I have family in the west of Ireland,and you'd be surprised at the high incidence of BC there! Most people's drinking water is from their own wells,The women are hard working, they walk miles to town, get lots of fresh air and exercise and eat a fresh healthy diet - which includes a heck of a lot of butter and cheese!!!
I have heard that theory too about more hormones being present in water. Also, environmental changes, global warming may have affected cancer rates? I guess like everything else, loads of different reasons.
I just wanted to add that I have a theory about why there seems to be so much more bc around, though this only applies to hormone receptive cancers and of course is not the only reason (lipstick being one!). The contraceptive pill has been widely used for the last 30 years or so and the hormones pass into the water system - I think this also explains (to some extent, of course) the decline in male fertility.
Could be talking rubbish though!!
Hi all, I went dairy free after reading Jane Plant's book during chemo.I'm triple neg so felt I'd nothing to loose and possibly an awful lot to gain! My tumour was so aggressive the BC was expected to return within 10mths and I was given a 40% chance of living 5yrs.I'm 4yrs, 4mths down the line and counting! I really don't know if its diet or luck,but I'm still NED and feeling well.Being dairy free certainly hasn't done me any harm ......and it's helped keep the middle aged spread at bay!!!!
I read that book and a few other and I have come to the conclusion that a little of what you fancy is good for you, so the odd glass of vino once in a while and chocolate etc can do you no harm. As others have said in the past in other threads, we shouldn't feel guilty about what we do or don't eat. A healthy diet is good even if you don't have bc. I was 27 when I was dx last year. I had no risk factors (don't smoke, slim, no family history at all etc). I have dealt with the bc thing pretty well. I had a delayed diagnosis of a year nearly (I didn't get triple assessment) and I have to say that that was more upsetting for me. I am now coming to peace with it though. I wrote a letter of complaint to the bc clinic involved and they have admitted that the cancer was probably there when I saw them. So now, I am thinking I just want to get on with living life.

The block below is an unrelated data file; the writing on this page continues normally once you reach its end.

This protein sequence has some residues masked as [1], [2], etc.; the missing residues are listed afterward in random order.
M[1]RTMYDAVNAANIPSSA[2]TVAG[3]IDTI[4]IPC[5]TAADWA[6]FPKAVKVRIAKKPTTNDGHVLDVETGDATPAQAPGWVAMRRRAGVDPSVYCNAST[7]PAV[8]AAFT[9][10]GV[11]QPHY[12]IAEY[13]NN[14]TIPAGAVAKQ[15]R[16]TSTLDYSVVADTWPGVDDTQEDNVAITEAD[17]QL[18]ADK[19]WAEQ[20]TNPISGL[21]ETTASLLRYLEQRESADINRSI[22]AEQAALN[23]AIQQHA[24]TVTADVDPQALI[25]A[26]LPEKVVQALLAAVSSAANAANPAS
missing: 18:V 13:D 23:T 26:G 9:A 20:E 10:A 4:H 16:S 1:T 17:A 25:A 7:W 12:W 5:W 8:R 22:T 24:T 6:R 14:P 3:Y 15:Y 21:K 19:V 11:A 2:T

Best wishes to all,
don't shoot the messenger - I was paraphrasing a review I had read and just to clarify what I meant with false hope is that encouraging people to adopt healthier living is good and beneficial, but to get them to pin their hopes on something that may never (and hasn't been proven) to work, is in my opinion false hope. I didn't mean to offend anyone by that, but I do remain sceptical about these so called "miracle" cures. As I said, I keep an open mind,
Whoa Toothfairy!!! Very negative!!
Give people false hope when there isn't much?!!!
Horses for courses I say!!
In my humble opinion, to say there isn't much hope is an opinion best kept to oneself!!
To review all the info out there and then come to your own conclusion is the most educated way of doing things isn't it?!!
I say get all opinions out in the open and then make your own decisions. and apologies for getting the name wrong - I shouldn't type so late at night!!! Must be the drugs!!
Let the debate rage on!!! But stay positive about it!!
i havent read this book but read some reviews, who are critical because not much evidence to substantiate it. also , one reviewer remarked on the fact that she advocates soya milk, which could have adverse affects on oestrogen? I keep my mind open but as most of you have said, too many variables to getting bc to be able to pinpoint one - far too simplistic and a bit dodgy to give people false hope when there isnt much.
The book is by Jane Plant not Rachel Plant. I read it out of interest, but personally came to the conclusion that she is a bit of a crank. Maybe time will prove me wrong. Who knows.
It is interesting to see that breast cancer rates are now going up in the far east despite their diet. Some scientists think it is due to the reduction in family size and having children later. There are so many theories out there.